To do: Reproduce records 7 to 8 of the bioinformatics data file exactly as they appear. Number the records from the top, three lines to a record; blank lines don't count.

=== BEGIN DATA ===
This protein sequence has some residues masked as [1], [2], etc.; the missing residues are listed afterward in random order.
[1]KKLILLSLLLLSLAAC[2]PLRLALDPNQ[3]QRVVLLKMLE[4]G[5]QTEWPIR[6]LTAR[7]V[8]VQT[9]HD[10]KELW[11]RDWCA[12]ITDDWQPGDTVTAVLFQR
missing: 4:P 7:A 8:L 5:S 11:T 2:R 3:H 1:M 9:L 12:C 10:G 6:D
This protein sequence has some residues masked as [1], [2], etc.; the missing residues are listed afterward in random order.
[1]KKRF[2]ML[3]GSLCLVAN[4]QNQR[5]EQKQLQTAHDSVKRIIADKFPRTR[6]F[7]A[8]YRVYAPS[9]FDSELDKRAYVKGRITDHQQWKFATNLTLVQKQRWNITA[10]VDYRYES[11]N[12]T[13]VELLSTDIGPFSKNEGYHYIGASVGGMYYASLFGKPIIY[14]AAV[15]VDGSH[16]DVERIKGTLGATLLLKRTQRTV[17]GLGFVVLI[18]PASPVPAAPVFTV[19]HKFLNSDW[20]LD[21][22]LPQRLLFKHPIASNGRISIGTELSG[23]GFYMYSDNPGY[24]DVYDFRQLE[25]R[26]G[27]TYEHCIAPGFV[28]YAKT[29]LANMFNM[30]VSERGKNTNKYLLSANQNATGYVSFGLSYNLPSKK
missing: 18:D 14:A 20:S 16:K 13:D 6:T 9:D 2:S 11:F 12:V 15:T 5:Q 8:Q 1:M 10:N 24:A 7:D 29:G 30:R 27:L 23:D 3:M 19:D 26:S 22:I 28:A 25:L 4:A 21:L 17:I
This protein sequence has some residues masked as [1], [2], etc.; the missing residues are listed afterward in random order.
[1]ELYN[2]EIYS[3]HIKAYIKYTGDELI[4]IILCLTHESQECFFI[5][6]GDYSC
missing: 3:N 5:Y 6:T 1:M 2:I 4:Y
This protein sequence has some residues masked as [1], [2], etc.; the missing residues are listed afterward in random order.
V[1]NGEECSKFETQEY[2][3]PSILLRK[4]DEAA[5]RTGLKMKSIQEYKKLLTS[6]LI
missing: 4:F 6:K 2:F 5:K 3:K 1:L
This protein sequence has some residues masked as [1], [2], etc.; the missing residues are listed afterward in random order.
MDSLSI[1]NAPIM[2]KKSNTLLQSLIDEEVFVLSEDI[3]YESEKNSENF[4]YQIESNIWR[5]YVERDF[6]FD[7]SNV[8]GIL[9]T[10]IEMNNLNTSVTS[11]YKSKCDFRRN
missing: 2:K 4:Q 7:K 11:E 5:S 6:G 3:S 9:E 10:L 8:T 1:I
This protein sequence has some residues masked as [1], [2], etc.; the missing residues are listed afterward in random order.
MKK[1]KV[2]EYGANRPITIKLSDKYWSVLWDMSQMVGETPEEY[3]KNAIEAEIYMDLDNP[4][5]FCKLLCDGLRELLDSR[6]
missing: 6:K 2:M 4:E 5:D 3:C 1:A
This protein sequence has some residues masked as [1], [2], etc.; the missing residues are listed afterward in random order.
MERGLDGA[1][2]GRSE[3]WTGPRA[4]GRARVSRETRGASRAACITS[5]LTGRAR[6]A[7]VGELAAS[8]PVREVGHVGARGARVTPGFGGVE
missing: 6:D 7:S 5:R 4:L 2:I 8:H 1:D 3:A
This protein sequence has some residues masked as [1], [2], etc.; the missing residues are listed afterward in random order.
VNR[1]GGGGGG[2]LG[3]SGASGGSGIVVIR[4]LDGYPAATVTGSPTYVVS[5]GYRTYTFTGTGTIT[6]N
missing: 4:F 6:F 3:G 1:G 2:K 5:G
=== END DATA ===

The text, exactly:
This protein sequence has some residues masked as [1], [2], etc.; the missing residues are listed afterward in random order.
MERGLDGA[1][2]GRSE[3]WTGPRA[4]GRARVSRETRGASRAACITS[5]LTGRAR[6]A[7]VGELAAS[8]PVREVGHVGARGARVTPGFGGVE
missing: 6:D 7:S 5:R 4:L 2:I 8:H 1:D 3:A
This protein sequence has some residues masked as [1], [2], etc.; the missing residues are listed afterward in random order.
VNR[1]GGGGGG[2]LG[3]SGASGGSGIVVIR[4]LDGYPAATVTGSPTYVVS[5]GYRTYTFTGTGTIT[6]N
missing: 4:F 6:F 3:G 1:G 2:K 5:G